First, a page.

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So how generous is Ordnance Survey OpenData?

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At the beginning of this month (apologies, we’re a bit late) the Government announced that much of the mapping data held by the Ordnance Survey would be released free to the public.It was largely heralded as a major success for Tim Berners-Lee, Professor Nigel Shadbolt, both of data.gov.uk and the open data movement and seen as a huge opportunity for developers and businesses to feast on the newly released information and deliver new, innovative and very profitable products.

Indeed, one study conducted for the government concluded that opening OS data would cost £12m and bring a net gain of £156m – through increased tax revenues that would result from the booming new industry that would be created.


A mixed verdict
But, as the dust settles, we’re beginning to get a clearer picture of the release and its implications – as you can see by looking at this story on the Guardian’s Data Blog. While it gives a fairly encouraging view of the government’s announcement, there were many reader comments that were far less flattering.

In particular, many people feel that the OS hasn’t been forced to give up licensing rights on its most valuable and useful product Master Map – a single, large digital map of the UK that contains the most accurate and detailed mapping information for the UK. Others – particularly ramblers – are annoyed that the 1:50,000 Explorer and 1:25,000 Landranger maps are not available under the release.

And the Postcode Address File (PAF) dataset, owned by Royal Mail, has not been made available – another thing that will rankle with many in the open data movement.

Recently, Simon Whitehouse held a talk at Moseley Exchange, in Moseley, Birmingham, about the implications of OS OpenData, as the new release is being called, and some of its limitations. And there are, no doubt, many other people who will begin to shed more light on the real value – or lack thereof – that this development brings.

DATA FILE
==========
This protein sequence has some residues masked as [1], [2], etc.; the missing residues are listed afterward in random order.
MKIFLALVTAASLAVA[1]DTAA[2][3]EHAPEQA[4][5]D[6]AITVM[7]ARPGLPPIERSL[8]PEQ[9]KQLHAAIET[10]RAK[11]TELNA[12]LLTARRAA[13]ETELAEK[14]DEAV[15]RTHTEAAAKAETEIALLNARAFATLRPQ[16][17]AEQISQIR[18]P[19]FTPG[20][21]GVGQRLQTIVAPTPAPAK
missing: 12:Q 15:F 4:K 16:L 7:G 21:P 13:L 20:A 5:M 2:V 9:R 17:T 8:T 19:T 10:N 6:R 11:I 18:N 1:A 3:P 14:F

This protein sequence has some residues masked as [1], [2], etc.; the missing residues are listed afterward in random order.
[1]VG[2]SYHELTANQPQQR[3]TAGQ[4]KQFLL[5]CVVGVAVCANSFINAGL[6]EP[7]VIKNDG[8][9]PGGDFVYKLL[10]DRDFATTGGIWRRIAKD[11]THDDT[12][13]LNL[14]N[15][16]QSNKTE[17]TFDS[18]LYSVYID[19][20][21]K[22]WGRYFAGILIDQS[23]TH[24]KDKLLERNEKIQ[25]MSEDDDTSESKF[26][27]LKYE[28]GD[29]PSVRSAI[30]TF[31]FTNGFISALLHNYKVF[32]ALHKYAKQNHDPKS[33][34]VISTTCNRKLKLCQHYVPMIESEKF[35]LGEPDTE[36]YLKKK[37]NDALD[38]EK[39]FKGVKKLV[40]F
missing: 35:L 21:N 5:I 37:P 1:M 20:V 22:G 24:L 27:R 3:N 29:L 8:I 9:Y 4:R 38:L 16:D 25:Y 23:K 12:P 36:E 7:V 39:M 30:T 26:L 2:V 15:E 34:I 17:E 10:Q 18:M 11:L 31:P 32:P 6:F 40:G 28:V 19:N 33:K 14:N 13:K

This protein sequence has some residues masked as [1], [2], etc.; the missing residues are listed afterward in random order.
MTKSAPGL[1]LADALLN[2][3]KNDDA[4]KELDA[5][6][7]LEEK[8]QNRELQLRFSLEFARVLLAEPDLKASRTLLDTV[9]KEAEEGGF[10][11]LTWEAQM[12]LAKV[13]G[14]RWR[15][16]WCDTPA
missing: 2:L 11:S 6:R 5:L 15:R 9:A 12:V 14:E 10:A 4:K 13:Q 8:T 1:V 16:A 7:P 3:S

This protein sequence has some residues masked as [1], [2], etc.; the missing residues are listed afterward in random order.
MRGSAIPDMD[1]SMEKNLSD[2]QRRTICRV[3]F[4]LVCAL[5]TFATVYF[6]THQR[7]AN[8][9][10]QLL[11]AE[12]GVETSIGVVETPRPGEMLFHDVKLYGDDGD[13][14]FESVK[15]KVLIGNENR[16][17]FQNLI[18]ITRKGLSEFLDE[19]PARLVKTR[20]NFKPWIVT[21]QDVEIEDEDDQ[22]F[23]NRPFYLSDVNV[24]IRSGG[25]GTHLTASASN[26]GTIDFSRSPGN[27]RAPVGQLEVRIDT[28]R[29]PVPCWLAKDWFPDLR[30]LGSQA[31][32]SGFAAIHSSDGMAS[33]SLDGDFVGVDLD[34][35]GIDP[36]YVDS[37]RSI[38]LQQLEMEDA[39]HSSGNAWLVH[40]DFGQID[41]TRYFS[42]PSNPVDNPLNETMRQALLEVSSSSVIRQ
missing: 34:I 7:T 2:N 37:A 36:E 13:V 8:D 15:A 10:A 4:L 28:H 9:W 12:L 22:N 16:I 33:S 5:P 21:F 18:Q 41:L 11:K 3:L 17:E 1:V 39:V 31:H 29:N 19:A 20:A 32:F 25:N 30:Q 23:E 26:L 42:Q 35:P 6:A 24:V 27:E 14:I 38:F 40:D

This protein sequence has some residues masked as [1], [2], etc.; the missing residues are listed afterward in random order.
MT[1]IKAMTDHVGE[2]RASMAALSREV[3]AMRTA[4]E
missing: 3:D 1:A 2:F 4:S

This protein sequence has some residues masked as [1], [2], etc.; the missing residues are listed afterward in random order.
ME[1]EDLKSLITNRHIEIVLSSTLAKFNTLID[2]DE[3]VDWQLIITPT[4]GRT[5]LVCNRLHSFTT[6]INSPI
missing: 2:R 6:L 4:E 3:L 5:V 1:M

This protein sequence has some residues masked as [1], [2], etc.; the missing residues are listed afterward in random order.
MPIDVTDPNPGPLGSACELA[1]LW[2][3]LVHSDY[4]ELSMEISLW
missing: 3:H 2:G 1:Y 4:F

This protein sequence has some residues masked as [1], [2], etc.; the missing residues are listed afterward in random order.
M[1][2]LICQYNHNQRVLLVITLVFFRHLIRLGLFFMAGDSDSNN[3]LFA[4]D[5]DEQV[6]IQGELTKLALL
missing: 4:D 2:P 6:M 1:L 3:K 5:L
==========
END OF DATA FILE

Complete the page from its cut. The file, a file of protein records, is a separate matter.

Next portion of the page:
Stay positive

We should probably bear in mind that this is a halfway house. It seems there was a fierce debate between those who wanted to open up the data and those who felt it would compromise the OS’s ability to raise the funds needed to continue providing the accurate maps for which it is known.

So it might be that, if people begin to use the information creatively, we’ll begin to see a change in attitude and further opening up of OS data.

As one commenter, Jon Reades, on the Guardian Data blog story notes, it does offer people the opportunity to ‘play’ with the data – which itself may be where the real value from this opening up comes. Already there are those within the OpenStreetMap movement – for example, Chris Hill – who are using the newly available information to augment its map and, if it helps this brilliant project to continue its development, then that is a very good thing. If this and other new uses offer not just increased tax revenues, but genuinely useful and socially beneficial applications, then it’ll be up to the Government and Ordnance Survey to respond.

And, at least for some users, there’ll be the frisson of excitement offered by nothing more than embedding an OS map. Something that – until very recently – seemed a long way off.

One Response to “So how generous is Ordnance Survey OpenData?”

  1. […] So how generous is Ordnance Survey open data? | Be Vocal RT @Andbwell: I just blogged: #OS open #data. Is it enough? http://bit.ly/c1QBEf (tags: OS data via:packrati.us) […]

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